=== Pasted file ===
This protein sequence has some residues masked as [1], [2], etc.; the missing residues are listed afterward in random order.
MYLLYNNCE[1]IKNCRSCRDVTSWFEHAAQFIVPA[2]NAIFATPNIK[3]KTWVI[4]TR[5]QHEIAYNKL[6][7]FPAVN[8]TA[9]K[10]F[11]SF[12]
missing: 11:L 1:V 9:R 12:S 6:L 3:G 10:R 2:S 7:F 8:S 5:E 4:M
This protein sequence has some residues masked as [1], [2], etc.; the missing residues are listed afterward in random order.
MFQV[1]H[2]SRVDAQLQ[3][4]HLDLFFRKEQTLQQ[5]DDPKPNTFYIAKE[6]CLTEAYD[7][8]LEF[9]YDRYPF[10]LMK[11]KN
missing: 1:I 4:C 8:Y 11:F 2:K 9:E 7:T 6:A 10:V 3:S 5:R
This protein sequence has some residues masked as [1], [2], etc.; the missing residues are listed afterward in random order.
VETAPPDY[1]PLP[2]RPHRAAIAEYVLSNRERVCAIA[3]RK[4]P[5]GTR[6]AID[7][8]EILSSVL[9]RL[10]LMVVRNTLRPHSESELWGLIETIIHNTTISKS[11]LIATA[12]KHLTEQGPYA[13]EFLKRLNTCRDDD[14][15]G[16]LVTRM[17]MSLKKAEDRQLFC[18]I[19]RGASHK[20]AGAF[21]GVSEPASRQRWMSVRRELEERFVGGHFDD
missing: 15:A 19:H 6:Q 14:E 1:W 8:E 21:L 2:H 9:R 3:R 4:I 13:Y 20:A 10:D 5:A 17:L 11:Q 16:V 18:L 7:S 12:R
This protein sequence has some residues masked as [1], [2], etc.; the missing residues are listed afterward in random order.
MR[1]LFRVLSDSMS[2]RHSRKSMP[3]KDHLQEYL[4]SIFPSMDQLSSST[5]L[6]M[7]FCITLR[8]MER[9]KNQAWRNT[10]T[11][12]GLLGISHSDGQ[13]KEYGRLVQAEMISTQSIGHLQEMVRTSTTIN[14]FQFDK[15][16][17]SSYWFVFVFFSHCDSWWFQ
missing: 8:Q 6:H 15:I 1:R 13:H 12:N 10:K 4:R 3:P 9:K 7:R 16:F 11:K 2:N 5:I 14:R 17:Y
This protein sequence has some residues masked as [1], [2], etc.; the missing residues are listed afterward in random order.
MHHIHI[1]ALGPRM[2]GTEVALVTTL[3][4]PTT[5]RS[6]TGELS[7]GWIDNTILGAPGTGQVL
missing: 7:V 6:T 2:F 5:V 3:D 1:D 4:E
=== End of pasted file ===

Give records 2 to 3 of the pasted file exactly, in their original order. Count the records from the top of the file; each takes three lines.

This protein sequence has some residues masked as [1], [2], etc.; the missing residues are listed afterward in random order.
MFQV[1]H[2]SRVDAQLQ[3][4]HLDLFFRKEQTLQQ[5]DDPKPNTFYIAKE[6]CLTEAYD[7][8]LEF[9]YDRYPF[10]LMK[11]KN
missing: 1:I 4:C 8:Y 11:F 2:K 9:E 7:T 6:A 10:V 3:S 5:R
This protein sequence has some residues masked as [1], [2], etc.; the missing residues are listed afterward in random order.
VETAPPDY[1]PLP[2]RPHRAAIAEYVLSNRERVCAIA[3]RK[4]P[5]GTR[6]AID[7][8]EILSSVL[9]RL[10]LMVVRNTLRPHSESELWGLIETIIHNTTISKS[11]LIATA[12]KHLTEQGPYA[13]EFLKRLNTCRDDD[14][15]G[16]LVTRM[17]MSLKKAEDRQLFC[18]I[19]RGASHK[20]AGAF[21]GVSEPASRQRWMSVRRELEERFVGGHFDD
missing: 15:A 19:H 6:Q 14:E 1:W 8:E 21:L 2:H 9:R 3:R 4:I 13:Y 20:A 10:D 5:A 17:L 11:Q 16:V 18:L 7:S 12:R